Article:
Recently a client told me that I was her role model for being a confident person. This set me to wondering as to how I became a confident person, what happened and when so I created a timeline where I went back to a time when I lacked confidence and found that was when I left school, many aeons ago.

When I left school I planned to be a hairdresser and had an apprenticeship lined up. After working at the hairdressers during the holidays they told me to rethink my career because I wasn’t suited to it. I don’t know if it was because I knocked over a perm tray, spilled tint on a customers back, or wet another customer’s clothes while washing her hair. Being young, I felt totally shattered that my dream had come to an end and it was a time when I was totally lacking in confidence and I didn’t know what I wanted to do.

At that time we were going through another recession and jobs were very hard to come by (by the time you get to my age you have lived through so many recessions they don’t frighten you any more). I had been actively applying for any job for three months without any success when I was told about an office job which required applicants to pass a maths test. I was also told that 60 other people had failed this test. Funnily enough this didn’t phase me as maths was my best subject at school and all of my vocational tests told me I should work with figures.

I did the test and passed and started out working in the office at Mark Foy’s, which at that time was Sydney’s most beautiful department store. I loved my job, in fact Mum told me I talked about it so much I nearly drove my family nuts. When the manager’s secretary left I was offered her job over people much older than myself. That job enabled me to become a confident person, not because I was better than anyone else, but because I was good at something, and that made me feel good about me.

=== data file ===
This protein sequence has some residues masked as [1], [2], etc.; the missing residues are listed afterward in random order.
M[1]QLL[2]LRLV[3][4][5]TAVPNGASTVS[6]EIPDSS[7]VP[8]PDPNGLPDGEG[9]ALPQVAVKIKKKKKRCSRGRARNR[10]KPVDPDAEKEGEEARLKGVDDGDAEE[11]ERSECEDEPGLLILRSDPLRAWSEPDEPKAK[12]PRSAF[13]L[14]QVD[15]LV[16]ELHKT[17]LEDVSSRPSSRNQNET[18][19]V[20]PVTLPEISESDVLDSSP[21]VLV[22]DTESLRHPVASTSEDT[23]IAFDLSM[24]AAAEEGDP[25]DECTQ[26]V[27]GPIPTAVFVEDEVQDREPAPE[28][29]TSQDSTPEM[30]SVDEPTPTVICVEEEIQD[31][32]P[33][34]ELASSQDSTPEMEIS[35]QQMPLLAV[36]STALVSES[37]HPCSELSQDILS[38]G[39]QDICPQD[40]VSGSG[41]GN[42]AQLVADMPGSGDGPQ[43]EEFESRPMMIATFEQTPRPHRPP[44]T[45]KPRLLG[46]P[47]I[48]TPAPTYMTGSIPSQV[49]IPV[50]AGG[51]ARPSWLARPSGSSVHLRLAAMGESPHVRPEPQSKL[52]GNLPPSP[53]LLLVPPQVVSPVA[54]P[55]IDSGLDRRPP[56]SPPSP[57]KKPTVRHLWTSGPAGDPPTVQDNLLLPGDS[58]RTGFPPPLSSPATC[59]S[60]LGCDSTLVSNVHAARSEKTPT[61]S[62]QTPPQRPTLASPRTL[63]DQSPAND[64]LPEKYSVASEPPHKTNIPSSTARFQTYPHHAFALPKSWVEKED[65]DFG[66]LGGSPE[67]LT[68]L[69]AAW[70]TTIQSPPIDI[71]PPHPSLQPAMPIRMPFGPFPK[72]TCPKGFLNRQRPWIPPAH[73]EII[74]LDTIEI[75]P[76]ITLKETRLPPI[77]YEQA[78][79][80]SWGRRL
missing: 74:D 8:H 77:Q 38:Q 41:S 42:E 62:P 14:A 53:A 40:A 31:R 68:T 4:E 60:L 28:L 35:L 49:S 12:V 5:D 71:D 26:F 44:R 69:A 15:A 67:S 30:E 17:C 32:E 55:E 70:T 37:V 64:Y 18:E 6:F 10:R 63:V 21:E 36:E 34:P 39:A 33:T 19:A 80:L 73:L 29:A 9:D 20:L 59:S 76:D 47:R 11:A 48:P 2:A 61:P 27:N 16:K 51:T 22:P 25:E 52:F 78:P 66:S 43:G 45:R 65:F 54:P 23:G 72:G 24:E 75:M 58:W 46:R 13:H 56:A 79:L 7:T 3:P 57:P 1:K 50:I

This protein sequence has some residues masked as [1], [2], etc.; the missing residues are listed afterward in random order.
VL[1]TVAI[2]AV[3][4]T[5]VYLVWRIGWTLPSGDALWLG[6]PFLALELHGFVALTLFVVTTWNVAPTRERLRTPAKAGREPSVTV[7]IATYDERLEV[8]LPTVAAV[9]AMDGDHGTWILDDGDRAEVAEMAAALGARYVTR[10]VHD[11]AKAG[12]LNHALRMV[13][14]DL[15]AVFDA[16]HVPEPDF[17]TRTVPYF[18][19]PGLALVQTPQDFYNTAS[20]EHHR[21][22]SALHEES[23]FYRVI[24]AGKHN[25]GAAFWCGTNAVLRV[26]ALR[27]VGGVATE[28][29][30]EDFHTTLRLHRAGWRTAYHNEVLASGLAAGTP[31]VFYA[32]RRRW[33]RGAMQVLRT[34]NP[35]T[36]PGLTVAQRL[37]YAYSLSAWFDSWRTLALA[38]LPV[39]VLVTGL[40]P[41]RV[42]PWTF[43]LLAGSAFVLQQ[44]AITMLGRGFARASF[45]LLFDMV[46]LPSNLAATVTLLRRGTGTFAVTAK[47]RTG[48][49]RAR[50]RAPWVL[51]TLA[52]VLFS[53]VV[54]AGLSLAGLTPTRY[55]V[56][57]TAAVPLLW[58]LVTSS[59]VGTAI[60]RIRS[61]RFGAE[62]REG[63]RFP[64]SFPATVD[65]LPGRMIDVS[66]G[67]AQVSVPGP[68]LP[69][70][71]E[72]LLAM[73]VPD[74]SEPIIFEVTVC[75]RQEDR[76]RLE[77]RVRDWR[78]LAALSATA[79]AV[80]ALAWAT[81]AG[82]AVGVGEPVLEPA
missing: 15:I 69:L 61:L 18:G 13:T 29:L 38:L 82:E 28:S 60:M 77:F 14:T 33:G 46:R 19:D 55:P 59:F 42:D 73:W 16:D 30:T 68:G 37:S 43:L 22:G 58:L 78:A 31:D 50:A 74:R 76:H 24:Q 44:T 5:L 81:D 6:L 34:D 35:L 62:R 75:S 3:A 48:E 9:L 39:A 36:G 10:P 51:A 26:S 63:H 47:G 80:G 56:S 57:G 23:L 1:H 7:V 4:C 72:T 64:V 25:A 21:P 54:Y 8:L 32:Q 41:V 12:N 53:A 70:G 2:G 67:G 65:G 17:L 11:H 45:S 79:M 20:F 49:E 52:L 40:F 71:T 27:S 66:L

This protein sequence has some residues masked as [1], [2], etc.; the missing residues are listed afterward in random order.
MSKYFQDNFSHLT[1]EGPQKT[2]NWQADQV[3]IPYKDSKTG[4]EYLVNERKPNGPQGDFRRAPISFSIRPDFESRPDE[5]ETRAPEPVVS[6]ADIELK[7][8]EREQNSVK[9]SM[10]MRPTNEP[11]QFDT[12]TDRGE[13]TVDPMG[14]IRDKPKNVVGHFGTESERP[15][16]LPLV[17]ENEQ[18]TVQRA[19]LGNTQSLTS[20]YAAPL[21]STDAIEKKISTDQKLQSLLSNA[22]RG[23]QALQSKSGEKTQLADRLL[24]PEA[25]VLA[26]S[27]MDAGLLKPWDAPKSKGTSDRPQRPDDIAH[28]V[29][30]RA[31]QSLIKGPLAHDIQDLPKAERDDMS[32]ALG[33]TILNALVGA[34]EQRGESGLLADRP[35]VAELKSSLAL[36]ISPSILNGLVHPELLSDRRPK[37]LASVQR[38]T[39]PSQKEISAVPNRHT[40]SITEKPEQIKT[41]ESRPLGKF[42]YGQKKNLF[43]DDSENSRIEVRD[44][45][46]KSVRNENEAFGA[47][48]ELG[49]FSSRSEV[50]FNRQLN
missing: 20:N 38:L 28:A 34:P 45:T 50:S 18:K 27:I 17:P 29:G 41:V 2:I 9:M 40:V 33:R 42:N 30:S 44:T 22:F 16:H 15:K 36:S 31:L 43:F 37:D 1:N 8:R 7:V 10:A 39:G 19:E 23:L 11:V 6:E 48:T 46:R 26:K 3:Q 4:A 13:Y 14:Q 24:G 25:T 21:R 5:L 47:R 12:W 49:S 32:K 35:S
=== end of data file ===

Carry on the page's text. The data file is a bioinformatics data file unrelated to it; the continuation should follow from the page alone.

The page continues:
A core element of my coaching process is choosing three values which represent the character traits of the ideal person you would like to be. Clients and students who commit to acting on these values often see a dramatic improvement in their lives and this is because acting on your values makes you feel good about you.

One of the values I have chosen for myself is ‘powerful’ and it’s the one I’ve struggled with because I haven’t felt powerful for quite a long time. Every now and then I’ve tried to replace it with another value but I always come back it. Recently I decided to do my timeline exercise looking back at all the times when my life had gone off track so I could discover what I had done that turned my life around. And every time, without exception, I discovered that my life improved whenever I acted upon a choice which made me feel good about me. It was that simple.

In my book Love the Life You Live, I tell of the time when I suffered a financial setback prior to starting my life coaching business. The change began when I chose to go for a walk every time I felt angry or depressed and before long I was walking 5kms a day and I lost 20kgs. This made me feel good about myself. I then took a part-time job and I can’t say that working at a lower level for a meagre hourly rate made me feel good about me, but the choice to act upon my values and find ways to enjoy myself while I was there did.

With every choice I made that made me feel better about me my life improved. Out of the blue I was offered ghost writing work and as this was interesting and well paying work my confidence returned. I discovered the simple fact that just making everyday choices that make me feel good about me is enough to turn my life around.

With this new awareness I decided to redefine powerful to include self respect as I believe self respect is the place from which all happiness and success flows and with this new definition of being powerful its a value which now supports me.

What can you do each and every day that makes you feel good about you?

Author's Bio: 

Anne Hartley is a life coach and author of several books. She trains life coaches in her unique Heart Process via teleconferencing.